Environmental Biology of Fishes

, Volume 79, Issue 3–4, pp 339–356 | Cite as

Population Status of North American Green Sturgeon, Acipenser medirostris

  • Peter B. Adams
  • Churchill Grimes
  • Joseph E. Hightower
  • Steven T. Lindley
  • Mary L. Moser
  • Michael J. Parsley
Green Sturgeon

Abstract

North American green sturgeon, Acipenser medirostris, was petitioned for listing under the Endangered Species Act (ESA). The two questions that need to be answered when considering an ESA listing are; (1) Is the entity a species under the ESA and if so (2) is the “species” in danger of extinction or likely to become an endangered species in the foreseeable future throughout all or a significant portion of its range? Green sturgeon genetic analyses showed strong differentiation between northern and southern populations, and therefore, the species was divided into Northern and Southern Distinct Population Segments (DPSs). The Northern DPS includes populations in the Rogue, Klamath-Trinity, and Eel rivers, while the Southern DPS only includes a single population in the Sacramento River. The principal risk factors for green sturgeon include loss of spawning habitat, harvest, and entrainment. The Northern DPS is not considered to be in danger of extinction or likely to become an endangered species in the foreseeable future. The loss of spawning habitat is not large enough to threaten this DPS, although the Eel River has been severely impacted by sedimentation due to poor land use practices and floods. The two main spawning populations in the Rogue and Klamath-Trinity rivers occupy separate basins reducing the potential for loss of the DPS through catastrophic events. Harvest has been substantially reduced and green sturgeon in this DPS do not face substantial entrainment loss. However there are significant concerns due to lack of information, flow and temperature issues, and habitat degradation. The Southern DPS is considered likely to become an endangered species in the foreseeable future. Green sturgeon in this DPS are concentrated into one spawning area outside of their natural habitat in the Sacramento River, making them vulnerable to catastrophic extinction. Green sturgeon spawning areas have been lost from the area above Shasta Dam on the Sacramento River and Oroville Dam on the Feather River. Entrainment of individuals into water diversion projects is an additional source of risk, and the large decline in numbers of green sturgeon entrained since 1986 causes additional concern.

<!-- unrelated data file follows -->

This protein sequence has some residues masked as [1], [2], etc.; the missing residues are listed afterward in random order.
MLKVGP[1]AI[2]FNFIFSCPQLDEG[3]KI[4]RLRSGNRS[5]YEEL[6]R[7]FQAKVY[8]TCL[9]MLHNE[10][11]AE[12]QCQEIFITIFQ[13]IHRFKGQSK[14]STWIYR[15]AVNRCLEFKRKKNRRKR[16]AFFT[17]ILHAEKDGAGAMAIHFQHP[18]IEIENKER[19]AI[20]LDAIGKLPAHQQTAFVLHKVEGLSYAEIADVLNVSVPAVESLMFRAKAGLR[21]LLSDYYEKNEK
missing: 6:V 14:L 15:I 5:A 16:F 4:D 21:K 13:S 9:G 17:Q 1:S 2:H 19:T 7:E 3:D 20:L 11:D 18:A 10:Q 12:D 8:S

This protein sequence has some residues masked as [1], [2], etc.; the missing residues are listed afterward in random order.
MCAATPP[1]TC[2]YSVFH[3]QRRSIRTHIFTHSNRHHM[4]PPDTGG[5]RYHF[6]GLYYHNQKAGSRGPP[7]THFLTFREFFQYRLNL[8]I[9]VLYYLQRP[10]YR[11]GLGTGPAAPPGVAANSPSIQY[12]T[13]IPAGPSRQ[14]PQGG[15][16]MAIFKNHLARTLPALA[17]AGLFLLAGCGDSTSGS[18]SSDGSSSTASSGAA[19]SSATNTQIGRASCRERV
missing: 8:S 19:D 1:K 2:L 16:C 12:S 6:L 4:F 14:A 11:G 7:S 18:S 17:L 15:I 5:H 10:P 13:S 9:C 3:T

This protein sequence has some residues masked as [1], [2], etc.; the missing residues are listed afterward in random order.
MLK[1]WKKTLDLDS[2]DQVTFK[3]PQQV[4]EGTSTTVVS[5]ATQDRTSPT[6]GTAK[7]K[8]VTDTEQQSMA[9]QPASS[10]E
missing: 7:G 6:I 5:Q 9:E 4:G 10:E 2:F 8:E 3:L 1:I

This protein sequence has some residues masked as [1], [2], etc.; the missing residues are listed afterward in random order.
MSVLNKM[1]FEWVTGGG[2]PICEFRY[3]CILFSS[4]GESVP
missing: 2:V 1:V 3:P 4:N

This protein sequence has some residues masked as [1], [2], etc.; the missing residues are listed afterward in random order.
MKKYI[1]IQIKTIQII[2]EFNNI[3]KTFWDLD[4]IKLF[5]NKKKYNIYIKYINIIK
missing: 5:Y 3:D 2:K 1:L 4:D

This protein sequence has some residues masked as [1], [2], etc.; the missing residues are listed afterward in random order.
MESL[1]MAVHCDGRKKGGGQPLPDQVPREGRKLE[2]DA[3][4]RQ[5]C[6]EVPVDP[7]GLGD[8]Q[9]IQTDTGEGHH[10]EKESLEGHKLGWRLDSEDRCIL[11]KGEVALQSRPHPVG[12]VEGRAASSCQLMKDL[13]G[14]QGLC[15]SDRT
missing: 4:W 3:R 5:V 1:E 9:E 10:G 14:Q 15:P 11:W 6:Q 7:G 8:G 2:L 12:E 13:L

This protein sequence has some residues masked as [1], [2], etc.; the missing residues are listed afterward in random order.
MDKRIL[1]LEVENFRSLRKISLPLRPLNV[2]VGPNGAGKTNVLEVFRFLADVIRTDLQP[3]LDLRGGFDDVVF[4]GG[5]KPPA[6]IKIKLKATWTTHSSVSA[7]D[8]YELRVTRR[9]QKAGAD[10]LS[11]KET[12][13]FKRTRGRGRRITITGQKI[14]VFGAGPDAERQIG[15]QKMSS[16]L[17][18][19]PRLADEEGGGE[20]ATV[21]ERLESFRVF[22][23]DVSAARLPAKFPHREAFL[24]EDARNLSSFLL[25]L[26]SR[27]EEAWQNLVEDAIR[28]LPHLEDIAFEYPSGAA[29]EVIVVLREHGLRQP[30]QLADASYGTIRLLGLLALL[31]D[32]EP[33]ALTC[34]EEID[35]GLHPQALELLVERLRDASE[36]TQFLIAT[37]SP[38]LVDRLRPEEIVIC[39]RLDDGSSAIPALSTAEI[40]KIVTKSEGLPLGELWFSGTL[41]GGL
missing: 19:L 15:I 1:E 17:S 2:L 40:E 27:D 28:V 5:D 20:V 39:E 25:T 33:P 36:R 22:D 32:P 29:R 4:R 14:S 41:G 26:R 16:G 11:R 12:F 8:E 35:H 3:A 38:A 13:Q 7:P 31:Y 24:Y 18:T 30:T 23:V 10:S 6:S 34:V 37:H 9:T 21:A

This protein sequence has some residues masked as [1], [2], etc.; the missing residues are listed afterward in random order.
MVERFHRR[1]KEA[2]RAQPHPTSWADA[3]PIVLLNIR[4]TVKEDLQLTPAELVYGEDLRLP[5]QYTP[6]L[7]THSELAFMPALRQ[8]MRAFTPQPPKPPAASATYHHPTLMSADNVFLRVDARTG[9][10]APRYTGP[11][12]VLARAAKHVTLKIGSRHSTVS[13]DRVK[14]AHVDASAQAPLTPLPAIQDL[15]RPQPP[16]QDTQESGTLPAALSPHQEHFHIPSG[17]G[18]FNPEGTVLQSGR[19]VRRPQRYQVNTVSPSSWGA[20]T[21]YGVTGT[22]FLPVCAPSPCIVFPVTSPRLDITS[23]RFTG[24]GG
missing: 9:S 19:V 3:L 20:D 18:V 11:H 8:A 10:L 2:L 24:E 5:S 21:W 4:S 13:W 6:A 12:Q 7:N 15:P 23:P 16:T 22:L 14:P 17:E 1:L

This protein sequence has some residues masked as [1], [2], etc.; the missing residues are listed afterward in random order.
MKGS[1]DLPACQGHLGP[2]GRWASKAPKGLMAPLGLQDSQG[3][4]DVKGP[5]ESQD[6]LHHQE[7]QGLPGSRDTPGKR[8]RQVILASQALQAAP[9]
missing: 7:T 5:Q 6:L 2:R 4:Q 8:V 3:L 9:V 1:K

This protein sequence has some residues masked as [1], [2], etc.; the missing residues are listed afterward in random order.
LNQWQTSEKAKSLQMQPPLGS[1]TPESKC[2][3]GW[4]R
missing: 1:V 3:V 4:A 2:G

Keywords

Green sturgeon Population status Endangered Species Act Distinct population segment 

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Copyright information

© Springer Science+Business Media B.V. 2006

Authors and Affiliations

  • Peter B. Adams
    • 1
  • Churchill Grimes
    • 1
  • Joseph E. Hightower
    • 2
  • Steven T. Lindley
    • 1
  • Mary L. Moser
    • 3
  • Michael J. Parsley
    • 4
  1. 1.NMFS, Southwest Fisheries Science CenterSanta CruzUSA
  2. 2.USGS, North Carolina Cooperative Fish and Wildlife Research UnitRaleighUSA
  3. 3.NMFS, Northwest Fisheries Science CenterSeattleUSA
  4. 4.USGS, Western Fisheries Research Center, Columbia River Research LaboratoryCookUSA

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